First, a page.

Driving and Texting

Tips to avoid texting while driving

Turn it off and stow it. Turn your phone off or switch it to silent mode before you get in the car. Then stow it away so that it's out of reach.

Spread the word. Record a message on your phone that tells callers you're driving and will get back to them when you're off the road, or sign up for a service that offers this feature.

Pull over. If you need to make a call, pull over to a safe area first.

Use your passengers. Ask a passenger to make the call or respond to a text for you.

X the Text. Don't ever text and drive, surf the web or read your email while driving. It's dangerous and against the law in most state. Even voice-to-text isn't risk-free.

Know the law. Familiarize yourself with local laws before you get in the car, including whether you are permitted by law to use a hand-held cell phone while driving.  It is against the law to do so in Ontario.

Prepare. If using a GPS device, enter your destination before you start to drive. If you prefer a map or written directions, review them in advance. If you need help while driving, ask a passenger to assist you or pull over to a safe location to change your GPS or review your map/directions.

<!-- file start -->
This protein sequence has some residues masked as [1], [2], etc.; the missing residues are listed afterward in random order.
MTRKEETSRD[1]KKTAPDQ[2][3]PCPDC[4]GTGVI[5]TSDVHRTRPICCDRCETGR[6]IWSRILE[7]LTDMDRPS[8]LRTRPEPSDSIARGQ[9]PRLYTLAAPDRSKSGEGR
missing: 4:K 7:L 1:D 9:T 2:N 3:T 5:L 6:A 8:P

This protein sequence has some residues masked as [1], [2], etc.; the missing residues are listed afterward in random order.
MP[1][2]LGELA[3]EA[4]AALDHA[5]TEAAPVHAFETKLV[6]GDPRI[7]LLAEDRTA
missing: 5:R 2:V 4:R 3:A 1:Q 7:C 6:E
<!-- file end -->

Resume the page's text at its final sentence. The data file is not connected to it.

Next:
The law 

Ontario's distracted driving law

 In Ontario, it's against the law to:

  • operate hand-held communication and electronic entertainment devices while you're driving
  • view display screens unrelated to your driving

Examples of hand-held devices include:

  • iPods
  • GPS and MP3 players
  • cell phones
  • smart phones
  • laptops
  • DVD players

 

What's hands-free?

Any device that you do not touch, hold or manipulate while driving, other than to activate or deactivate it. For example, actions such as dialing or scrolling through contacts, or manually programming a GPS device are not allowed.

 

Exemptions

You can still use hand-held devices while driving in a few cases:

  • in a vehicle pulled off the roadway or lawfully parked
  • to make a 911 call
    • transmitting or receiving voice communication on a two-way, CB or mobile radio (hand-mikes and portable radios like walkie-talkies require a lapel button or other hands-free accessory)

 

Please visit the Ontario Ministry of Transportation for further safety information in relation to distracted driving in Ontario.      

 

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